A sessions court has dismissed the appeal of a retired Mantralaya employee against a lower court’s order directing maintenance payment of to his wife and her minor son - his step-son, in a Domestic Violence case.
The court in its order said the wife’s son is a minor and suffers from intellectual disability and comes under the purview of the Domestic Violence Act as an aggrieved person being the wife’s son.
Additional Sessions Judge Abhijeet Nandgaonkar further referred to the man’s bank transactions is in lakhs and said that he is financially sound and received retirement benefits and pension, after retirement from the government job at Mantralaya. Therefore, his claim that he is a retired person and not in a sound position is turned down by the facts on record. The court also said that there is nothing brought on record that the man paid even a single penny to his wife to show his bonafide while dismissing his appeal.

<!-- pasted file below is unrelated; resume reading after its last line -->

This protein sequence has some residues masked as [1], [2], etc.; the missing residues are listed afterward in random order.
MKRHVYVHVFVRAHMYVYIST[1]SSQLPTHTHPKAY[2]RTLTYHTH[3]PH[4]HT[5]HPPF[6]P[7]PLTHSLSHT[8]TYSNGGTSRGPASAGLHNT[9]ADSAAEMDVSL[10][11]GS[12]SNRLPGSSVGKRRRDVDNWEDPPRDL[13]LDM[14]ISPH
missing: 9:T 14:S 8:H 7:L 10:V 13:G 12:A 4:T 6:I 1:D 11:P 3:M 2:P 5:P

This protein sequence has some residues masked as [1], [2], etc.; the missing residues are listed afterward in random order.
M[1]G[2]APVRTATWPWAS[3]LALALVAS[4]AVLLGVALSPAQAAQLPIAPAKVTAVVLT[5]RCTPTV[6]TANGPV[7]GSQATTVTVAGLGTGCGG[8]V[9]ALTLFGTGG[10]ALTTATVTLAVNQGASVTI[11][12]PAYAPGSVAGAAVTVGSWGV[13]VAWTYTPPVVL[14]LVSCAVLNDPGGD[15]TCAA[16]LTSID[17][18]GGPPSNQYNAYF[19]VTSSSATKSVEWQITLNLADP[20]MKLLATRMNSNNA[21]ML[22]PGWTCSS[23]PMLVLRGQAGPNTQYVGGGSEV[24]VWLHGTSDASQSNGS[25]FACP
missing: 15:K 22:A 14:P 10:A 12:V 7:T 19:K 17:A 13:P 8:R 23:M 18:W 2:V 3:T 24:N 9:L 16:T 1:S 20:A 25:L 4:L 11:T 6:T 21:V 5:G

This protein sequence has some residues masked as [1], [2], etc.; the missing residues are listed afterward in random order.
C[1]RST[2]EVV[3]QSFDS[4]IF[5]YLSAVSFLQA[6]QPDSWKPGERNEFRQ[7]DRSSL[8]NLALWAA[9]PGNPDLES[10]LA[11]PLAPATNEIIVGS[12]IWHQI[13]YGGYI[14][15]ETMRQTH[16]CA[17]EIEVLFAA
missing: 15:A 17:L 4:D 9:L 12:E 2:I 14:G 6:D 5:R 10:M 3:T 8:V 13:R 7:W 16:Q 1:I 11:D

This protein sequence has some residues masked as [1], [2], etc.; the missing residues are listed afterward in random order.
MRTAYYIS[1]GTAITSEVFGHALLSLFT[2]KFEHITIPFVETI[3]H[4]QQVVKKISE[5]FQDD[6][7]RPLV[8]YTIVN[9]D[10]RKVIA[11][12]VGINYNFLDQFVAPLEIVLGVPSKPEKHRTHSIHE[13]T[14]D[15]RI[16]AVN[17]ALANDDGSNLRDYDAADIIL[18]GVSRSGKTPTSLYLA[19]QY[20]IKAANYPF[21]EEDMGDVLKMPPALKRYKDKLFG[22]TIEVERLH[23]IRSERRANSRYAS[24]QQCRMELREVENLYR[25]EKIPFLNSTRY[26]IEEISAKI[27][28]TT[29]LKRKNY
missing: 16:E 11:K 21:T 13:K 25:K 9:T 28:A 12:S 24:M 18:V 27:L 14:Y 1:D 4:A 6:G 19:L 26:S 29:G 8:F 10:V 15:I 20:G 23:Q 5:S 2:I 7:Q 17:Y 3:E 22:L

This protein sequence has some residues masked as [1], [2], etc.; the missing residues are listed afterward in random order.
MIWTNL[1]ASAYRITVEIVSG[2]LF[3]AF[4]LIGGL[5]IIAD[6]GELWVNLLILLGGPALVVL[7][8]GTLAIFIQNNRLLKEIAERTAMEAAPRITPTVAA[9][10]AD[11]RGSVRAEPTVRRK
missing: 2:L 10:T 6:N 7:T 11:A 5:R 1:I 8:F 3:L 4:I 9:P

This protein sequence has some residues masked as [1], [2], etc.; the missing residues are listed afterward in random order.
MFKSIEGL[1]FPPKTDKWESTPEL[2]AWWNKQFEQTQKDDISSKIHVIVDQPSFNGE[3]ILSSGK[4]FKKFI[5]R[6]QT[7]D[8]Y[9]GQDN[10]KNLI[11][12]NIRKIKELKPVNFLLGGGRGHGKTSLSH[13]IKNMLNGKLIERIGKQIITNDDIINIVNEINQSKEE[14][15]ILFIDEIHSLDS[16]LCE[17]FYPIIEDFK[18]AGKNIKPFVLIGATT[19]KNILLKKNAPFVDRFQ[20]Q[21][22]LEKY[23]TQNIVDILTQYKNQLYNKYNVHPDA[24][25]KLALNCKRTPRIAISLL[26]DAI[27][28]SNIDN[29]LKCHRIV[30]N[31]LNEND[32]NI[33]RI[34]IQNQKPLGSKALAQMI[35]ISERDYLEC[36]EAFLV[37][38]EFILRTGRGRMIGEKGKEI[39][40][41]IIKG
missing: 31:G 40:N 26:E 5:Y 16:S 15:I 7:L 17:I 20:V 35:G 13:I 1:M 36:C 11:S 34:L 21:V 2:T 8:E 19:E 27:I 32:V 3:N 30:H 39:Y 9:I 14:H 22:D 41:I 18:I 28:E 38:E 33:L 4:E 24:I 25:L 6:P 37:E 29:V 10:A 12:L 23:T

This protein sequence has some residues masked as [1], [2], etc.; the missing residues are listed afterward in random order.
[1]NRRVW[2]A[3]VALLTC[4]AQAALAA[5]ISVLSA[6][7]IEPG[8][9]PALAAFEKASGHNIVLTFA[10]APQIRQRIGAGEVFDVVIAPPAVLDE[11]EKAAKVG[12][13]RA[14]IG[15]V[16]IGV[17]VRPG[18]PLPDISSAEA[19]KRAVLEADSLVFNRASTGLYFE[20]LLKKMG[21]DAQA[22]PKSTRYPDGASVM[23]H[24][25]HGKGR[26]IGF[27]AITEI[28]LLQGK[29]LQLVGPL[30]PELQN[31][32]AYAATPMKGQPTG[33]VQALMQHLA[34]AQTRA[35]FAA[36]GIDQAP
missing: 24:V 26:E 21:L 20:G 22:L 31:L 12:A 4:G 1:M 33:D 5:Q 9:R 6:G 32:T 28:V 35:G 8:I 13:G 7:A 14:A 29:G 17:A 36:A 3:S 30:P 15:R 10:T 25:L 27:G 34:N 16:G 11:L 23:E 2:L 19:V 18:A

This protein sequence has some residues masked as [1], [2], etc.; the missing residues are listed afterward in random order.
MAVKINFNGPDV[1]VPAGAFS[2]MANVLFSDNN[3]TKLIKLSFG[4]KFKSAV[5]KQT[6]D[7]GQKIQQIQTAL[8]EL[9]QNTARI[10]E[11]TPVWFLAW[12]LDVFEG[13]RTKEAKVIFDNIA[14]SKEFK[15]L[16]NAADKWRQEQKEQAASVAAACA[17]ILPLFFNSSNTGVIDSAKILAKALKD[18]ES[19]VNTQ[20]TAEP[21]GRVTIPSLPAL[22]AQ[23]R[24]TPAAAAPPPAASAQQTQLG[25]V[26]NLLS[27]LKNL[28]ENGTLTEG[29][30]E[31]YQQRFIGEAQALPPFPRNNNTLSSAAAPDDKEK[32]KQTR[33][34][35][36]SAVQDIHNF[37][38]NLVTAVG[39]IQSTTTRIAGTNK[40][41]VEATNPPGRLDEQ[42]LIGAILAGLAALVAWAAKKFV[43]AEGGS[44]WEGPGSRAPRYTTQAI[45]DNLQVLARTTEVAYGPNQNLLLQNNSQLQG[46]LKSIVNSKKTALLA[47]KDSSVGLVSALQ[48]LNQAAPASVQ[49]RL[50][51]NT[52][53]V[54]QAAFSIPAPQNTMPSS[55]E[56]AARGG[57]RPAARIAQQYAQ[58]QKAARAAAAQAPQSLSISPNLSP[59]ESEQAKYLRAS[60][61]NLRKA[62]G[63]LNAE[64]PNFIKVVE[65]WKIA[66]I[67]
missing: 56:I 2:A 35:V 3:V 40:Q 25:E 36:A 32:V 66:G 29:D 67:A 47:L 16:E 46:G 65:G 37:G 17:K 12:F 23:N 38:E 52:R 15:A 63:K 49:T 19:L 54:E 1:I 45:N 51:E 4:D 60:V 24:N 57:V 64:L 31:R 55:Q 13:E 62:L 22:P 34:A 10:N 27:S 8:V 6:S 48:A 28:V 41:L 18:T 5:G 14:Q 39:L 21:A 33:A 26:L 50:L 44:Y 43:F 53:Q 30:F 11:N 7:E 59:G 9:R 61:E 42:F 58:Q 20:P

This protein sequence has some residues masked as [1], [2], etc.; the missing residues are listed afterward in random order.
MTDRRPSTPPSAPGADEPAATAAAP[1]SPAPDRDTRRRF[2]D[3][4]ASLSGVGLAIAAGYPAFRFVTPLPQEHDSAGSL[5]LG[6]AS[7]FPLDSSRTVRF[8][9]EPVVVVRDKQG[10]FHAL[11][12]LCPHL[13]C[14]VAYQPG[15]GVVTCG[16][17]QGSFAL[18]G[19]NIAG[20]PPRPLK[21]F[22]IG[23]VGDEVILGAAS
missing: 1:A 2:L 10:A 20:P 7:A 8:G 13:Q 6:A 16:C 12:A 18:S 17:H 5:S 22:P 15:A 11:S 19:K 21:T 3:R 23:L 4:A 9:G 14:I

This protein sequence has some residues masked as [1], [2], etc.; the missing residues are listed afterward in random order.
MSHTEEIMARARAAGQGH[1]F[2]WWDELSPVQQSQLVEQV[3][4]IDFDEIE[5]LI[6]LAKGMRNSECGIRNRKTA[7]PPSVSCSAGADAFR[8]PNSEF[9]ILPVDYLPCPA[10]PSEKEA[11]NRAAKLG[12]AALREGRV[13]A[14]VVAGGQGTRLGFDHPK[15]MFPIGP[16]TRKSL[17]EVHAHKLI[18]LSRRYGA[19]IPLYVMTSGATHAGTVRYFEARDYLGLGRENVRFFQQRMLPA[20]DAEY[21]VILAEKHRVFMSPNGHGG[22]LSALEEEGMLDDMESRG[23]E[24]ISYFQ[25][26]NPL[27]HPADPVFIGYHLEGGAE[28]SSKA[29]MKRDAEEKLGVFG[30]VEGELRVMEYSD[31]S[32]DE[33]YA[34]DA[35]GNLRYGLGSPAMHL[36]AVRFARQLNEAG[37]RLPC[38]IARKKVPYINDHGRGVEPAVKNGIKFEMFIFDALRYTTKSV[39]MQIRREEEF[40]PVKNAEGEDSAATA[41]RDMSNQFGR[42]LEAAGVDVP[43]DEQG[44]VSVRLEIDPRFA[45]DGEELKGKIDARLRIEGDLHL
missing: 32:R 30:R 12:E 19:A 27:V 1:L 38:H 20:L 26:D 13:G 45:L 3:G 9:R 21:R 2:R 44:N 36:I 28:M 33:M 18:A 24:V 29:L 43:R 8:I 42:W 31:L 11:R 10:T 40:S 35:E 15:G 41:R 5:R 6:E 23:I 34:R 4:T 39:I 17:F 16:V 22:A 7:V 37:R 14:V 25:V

A case of sexual assault had been registered against the man and his adopted son in early 2017 and thereafter, his wife claimed that he had been harassing her and her son mentally and physically to withdraw the case. The duo are undergoing psychological treatment due to the same, her advocate told the court while opposing the appeal. He also produced bank documents to show that the man had made transactions in lakhs from his account and that he was getting a pension of Rs. 32,000 since his retirement in 2016 from a job in the Mantralaya. He also informed the court that the man had not paid a single penny to his client since the order of the lower court in September 2017 and was trying to prolong paying the maintenance through this appeal. He had made the woman leave her job as a condition before marrying her and thus is liable to pay maintenance, he told the court.
The Esplanade magistrate court had ordered him to pay an interim maintenance of Rs. 11,000 to his wife and Rs. 6,000 to her minor son from the date her plea was made in late-2017. He had approached the sessions court in December 2019 against the interim order and sought a stay on it.
His advocate had argued that her son from her first husband is a major and he is not legally bound to financially support the son. He also said that while she got divorced from the son’s biological father, she had not sought maintenance for her son from him and was trying to illegally extract it from him. Further, he had said that the man is a retired person and has no source of income.